Do you find yourself wondering what vitamins to take? Many people wander the aisles at Whole Foods, bewildered by thousands of pretty bottles. They either get overwhelmed and give up altogether, or perhaps even worse, make an impulsive decision based on what the stock person tells them to buy. We all hear lots of conflicting information from the media and we get advice from friends and family: “I swear by taking shark cartilage… ” Overwhelmed and confused, many people throw their hands up and give up on vitamins altogether. Conversely, as a physician of internal medicine I have patients come in with bags full of various bottles of things they are taking. Many are useless and a waste of money while some are downright dangerous.
What to do? The answer is, in fact, that we should not all do the same thing. We are all different. We have different diets, lifestyle habits and health needs. We should not all be taking the same thing and there is not a one-size-fits-all vitamin regimen. Feeling more confused? You do not need to be. If you can find the right multivitamin, you can throw out the other bottles and simplify your routine.
But, should you take a multivitamin?
The role of standard multivitamins has been called into question lately. And it very well should be. Recent studies have questioned multivitamins’ usefulness and suggested their potential for harm. To those of us in the medical field this is not surprising. Every medicine a doctor recommends (including things found over the counter such as vitamins and supplements) has potential side effects, so why should multivitamin supplements be any different?
In fact they are no different. Many of the multivitamin supplements on the market today are far exceeding recommended doses of certain nutrients. Research has shown that these excessive vitamin doses can be harmful. For example, too much vitamin A may lead to higher rates of cancer. Likewise, the U.S. Preventative Task Force has not recommended the regular use of some vitamin supplements at all, stating insufficient data exists to justify their use.
On the flip side, I know from years of seeing women in medical practice that most of us are vitamin D deficient and many of us lack enough iron. We don’t eat meat the way we used to, and we wear sunscreen and avoid the sun (for good, health reasons like skin cancer prevention). We may note symptoms of nutritional deficiencies like hair loss (see our blog on this topic) or fatigue. Or we may feel OK but be unaware of harm to our bodies, such as loss in our bone density that may one day lead to osteoporosis.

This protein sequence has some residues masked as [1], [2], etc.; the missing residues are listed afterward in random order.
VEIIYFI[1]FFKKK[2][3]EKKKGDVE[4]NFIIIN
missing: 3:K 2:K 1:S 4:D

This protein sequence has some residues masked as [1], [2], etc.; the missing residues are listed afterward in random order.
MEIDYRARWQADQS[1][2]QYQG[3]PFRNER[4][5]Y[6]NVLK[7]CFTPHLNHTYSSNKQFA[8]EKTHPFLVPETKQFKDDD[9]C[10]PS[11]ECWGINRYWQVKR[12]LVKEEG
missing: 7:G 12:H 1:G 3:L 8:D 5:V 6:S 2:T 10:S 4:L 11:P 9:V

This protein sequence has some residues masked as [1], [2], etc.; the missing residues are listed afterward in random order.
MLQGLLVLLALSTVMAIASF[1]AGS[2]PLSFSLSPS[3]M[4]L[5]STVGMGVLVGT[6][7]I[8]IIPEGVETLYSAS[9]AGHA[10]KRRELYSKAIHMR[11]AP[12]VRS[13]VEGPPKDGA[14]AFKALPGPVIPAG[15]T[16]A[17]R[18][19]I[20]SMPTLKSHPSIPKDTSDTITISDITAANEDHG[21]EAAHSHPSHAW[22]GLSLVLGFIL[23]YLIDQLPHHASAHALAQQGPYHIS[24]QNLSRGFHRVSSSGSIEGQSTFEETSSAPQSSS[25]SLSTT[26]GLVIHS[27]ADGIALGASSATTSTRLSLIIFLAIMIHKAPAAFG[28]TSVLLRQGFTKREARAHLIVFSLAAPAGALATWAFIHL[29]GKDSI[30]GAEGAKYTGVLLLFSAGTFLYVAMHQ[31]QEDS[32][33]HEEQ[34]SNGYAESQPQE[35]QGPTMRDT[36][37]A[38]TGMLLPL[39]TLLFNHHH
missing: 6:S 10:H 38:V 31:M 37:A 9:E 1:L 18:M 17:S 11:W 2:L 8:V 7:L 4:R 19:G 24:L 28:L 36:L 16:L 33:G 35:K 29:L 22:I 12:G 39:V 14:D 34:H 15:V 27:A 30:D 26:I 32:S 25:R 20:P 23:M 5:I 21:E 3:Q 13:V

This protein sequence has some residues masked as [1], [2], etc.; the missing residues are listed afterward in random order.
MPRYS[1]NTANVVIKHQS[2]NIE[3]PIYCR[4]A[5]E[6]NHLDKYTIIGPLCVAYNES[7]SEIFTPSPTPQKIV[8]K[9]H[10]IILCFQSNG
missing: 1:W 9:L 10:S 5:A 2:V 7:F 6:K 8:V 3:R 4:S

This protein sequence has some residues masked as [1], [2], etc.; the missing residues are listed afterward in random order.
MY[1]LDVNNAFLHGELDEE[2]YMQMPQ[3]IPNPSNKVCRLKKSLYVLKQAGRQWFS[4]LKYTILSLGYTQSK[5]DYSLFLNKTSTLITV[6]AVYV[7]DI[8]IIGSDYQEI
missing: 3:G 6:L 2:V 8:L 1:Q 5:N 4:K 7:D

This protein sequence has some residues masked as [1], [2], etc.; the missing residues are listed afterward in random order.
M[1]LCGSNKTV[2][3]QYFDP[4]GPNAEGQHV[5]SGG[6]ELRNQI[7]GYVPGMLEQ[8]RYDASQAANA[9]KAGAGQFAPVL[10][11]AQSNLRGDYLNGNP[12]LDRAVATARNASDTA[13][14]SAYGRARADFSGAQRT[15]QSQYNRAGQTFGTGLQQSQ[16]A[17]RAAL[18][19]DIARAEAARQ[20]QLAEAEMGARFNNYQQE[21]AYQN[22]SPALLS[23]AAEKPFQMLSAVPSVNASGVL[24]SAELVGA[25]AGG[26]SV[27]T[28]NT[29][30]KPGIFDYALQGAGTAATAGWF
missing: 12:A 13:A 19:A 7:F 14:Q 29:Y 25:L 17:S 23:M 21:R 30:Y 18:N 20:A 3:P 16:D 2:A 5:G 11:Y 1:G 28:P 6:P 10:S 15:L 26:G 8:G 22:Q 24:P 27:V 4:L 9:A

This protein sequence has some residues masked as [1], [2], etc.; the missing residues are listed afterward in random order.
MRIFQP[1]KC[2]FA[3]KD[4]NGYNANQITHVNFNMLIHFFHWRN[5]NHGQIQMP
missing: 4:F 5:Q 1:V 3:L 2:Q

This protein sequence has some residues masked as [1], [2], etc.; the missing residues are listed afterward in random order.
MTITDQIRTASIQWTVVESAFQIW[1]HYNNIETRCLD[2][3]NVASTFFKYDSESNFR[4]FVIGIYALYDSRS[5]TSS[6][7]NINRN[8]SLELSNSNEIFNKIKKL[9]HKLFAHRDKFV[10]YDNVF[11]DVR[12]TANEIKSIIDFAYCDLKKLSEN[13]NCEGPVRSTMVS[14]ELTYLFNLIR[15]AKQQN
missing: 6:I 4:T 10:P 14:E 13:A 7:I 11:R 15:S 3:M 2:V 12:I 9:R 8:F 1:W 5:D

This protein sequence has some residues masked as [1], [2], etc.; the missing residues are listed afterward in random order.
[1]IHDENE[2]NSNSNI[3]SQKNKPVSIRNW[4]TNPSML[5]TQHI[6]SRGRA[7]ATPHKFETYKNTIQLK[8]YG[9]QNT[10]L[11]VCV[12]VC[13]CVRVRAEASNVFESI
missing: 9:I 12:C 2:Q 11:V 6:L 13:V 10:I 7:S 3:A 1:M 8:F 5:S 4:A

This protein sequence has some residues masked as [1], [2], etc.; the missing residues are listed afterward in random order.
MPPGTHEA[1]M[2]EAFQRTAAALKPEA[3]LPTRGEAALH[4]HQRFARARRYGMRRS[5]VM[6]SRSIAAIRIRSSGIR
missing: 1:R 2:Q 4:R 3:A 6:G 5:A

Taking the right multivitamin does have benefits. First, it can fill in certain key nutritional gaps. Let’s face it, none of us eat a perfect diet. Even those of us who try are often lacking certain key nutrients because produce today is lower in vitamins than it once was due to soil demineralization. Taking a multivitamin has also been shown to decrease rates of heart disease in women. This is not a small thing, since heart disease remains the number one killer in women. Additionally, many people report a better sense of energy and well being when they get the proper nutrients that a vitamin can provide. This in turn helps them maintain a better exercise routine and have the energy and motivation to eat a more healthful diet.
What vitamins to take is a complicated subject to say the least. However, my experience has taught me that we are not all alike. We each have different genes and different lifestyles that interact to give us unique nutritional needs. What is important is to figure out what you need at a given time in your life. A personalized multivitamin can be the answer to this tricky problem.